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The Bend Magazine

World-Class Tacos with Local Ingredients

10/26/2018 12:05PM ● By Justin Butts

By: Justin & Kayla Butts  Photos by: Rachel Benavides

The mighty Aztecs had been enjoying tacos for a thousand years before Cortez and his warriors arrived in Mexico in 1519. Tacos were daily fare in Tenochtitlan.

For the Aztecs, tacos were corn tortillas (they did not yet have wheat from Europe) with a filling of venison, fish, or lizard, topped with fresh salsa made from tomatoes and peppers. They did not use cheese, because they did not yet have milk from Spanish goats.

The Conquistadors brought their own long-cherished taco traditions with them. For the Spaniards, tacos were flour tortillas (they did not yet have corn from America) with a filling of meat or seafood, plus cheese, but no salsa (they did not have tomatoes, either).  

When these magnificent cultures collided, their first argument was most likely about who made better tacos. But there is one thing we know for sure: whether Aztec or Spanish, the ingredients were locally harvested and completely fresh. 

Local ingredients remain the best (and only) way to make truly world-class tacos. Because tacos are so simple, it is imperative that every ingredient is of the highest quality. 

To begin, we make our tortillas from scratch. We use pastured lard from a local farm; there is no substitute. Let the tortilla dough rest for ten minutes before rolling to give the baking powder time to do its work. 

For our fajita-style tacos, we source our beef from Tim Fitch of Palo Verde Cattle Co. Fitch raises grass-fed beef on his ranch outside Beeville. This dry-aged beef has the amazing flavor of local grass, rather than the aftertaste of GMO corn from some distant cattle feedlot.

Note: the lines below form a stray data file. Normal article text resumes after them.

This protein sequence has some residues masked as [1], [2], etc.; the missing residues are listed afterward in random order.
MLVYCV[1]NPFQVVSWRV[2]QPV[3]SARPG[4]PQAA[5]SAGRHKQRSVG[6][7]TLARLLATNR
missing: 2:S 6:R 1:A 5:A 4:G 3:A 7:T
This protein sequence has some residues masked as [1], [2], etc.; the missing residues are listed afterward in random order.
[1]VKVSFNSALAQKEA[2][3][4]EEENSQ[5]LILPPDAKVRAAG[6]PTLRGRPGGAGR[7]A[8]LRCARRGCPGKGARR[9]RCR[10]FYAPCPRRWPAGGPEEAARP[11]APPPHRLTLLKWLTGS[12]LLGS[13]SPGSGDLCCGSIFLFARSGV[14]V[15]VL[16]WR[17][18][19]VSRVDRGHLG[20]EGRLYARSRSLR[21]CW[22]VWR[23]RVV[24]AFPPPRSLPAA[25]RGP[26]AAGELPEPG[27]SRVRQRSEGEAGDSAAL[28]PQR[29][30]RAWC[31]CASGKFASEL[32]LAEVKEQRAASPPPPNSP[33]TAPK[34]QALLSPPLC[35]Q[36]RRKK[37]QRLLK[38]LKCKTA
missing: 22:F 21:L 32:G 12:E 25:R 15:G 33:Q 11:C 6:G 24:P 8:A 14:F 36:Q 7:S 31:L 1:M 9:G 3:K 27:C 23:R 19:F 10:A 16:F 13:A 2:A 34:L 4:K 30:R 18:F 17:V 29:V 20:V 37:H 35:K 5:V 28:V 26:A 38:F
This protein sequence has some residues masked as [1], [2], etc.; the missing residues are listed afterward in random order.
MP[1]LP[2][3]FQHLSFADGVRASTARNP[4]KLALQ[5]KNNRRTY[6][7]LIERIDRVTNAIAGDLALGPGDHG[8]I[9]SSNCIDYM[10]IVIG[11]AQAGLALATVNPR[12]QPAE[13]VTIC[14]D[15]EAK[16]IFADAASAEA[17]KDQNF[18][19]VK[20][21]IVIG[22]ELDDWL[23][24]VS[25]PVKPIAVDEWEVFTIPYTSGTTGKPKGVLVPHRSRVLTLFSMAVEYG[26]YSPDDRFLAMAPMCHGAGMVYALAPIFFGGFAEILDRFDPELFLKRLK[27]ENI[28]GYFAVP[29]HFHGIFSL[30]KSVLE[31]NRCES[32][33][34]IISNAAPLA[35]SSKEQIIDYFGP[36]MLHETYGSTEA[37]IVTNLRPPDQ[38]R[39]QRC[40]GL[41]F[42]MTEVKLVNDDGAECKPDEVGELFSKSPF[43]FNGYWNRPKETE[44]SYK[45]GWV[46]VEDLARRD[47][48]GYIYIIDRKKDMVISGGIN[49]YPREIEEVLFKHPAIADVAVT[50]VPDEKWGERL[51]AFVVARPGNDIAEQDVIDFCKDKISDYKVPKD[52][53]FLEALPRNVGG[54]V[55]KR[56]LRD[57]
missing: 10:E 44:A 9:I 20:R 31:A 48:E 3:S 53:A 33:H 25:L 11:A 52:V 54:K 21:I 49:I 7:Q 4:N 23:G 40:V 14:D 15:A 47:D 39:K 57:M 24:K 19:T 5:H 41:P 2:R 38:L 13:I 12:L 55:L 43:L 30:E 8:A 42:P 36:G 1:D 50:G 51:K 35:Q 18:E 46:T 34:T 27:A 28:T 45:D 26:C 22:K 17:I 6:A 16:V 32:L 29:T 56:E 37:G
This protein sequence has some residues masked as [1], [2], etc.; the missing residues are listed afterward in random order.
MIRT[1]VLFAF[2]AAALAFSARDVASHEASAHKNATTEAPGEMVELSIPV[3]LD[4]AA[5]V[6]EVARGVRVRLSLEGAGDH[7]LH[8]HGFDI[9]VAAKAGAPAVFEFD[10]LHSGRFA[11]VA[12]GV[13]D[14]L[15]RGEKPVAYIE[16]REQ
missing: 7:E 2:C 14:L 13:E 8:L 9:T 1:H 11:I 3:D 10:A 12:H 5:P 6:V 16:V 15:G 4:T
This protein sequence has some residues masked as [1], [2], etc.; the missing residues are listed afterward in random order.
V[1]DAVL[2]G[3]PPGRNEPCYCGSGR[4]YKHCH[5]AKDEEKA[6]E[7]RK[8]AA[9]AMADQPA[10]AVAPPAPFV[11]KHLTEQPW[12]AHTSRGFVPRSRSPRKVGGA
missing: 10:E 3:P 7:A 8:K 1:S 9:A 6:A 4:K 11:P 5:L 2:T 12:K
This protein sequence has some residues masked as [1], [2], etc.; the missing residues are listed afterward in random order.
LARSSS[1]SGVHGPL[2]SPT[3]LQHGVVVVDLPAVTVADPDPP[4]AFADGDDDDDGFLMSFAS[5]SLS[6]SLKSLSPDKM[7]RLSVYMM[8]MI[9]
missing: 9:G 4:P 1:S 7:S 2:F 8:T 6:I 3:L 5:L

We prefer the Flat Iron steak instead of the actual fajita cut, which can be a little tough. The Flat Iron steak has the tenderness and flavor of a Ribeye but is quite a bit cheaper.

For our shrimp tacos, we begin with live shrimp from the iconic Mom’s Bait Shop in Rockport.  You can buy live Gulf shrimp off the trawlers at the Corpus Christi Bayfront or Roberts Point Park near the ferry in Port Aransas.  Shrimp this fresh is one of the true joys of living in The Bend.    

Find your vegetables freshly harvested at a local farmers’ market, or from a neighbor’s garden, or best of all from your own garden. This avocado cilantro cream is from heaven—make plenty.

What worked for the Aztecs and the Spaniards still works for us today. Fresh ingredients, locally harvested and prepared with love, always make the best tacos. Even if we still argue about whose tacos are best! 

Gulf Shrimp Tacos with Avocado Cilantro Cream

Makes 4 tacos

Prep time: 40 minutes

Cook time: 7 minutes


4 corn tortillas
1 cup cabbage, thinly sliced
1lb Gulf shrimp, peeled with tails and head removed
½ tsp salt
¼ tsp black pepper
¼ tsp cumin, ground
Juice of 1 lime
3 cloves garlic, minced
2 tbsp olive oil

Quick-pickled radishes

3 radishes, thinly sliced
¼ cup white vinegar
1 tsp sugar, granulated
Pinch of salt

Avocado Cilantro Sauce

¼ cup sour cream
¼ cup packed fresh cilantro
3 tomatillos
1 avocado, pitted with skin removed
Juice of 1 lime
3 cloves garlic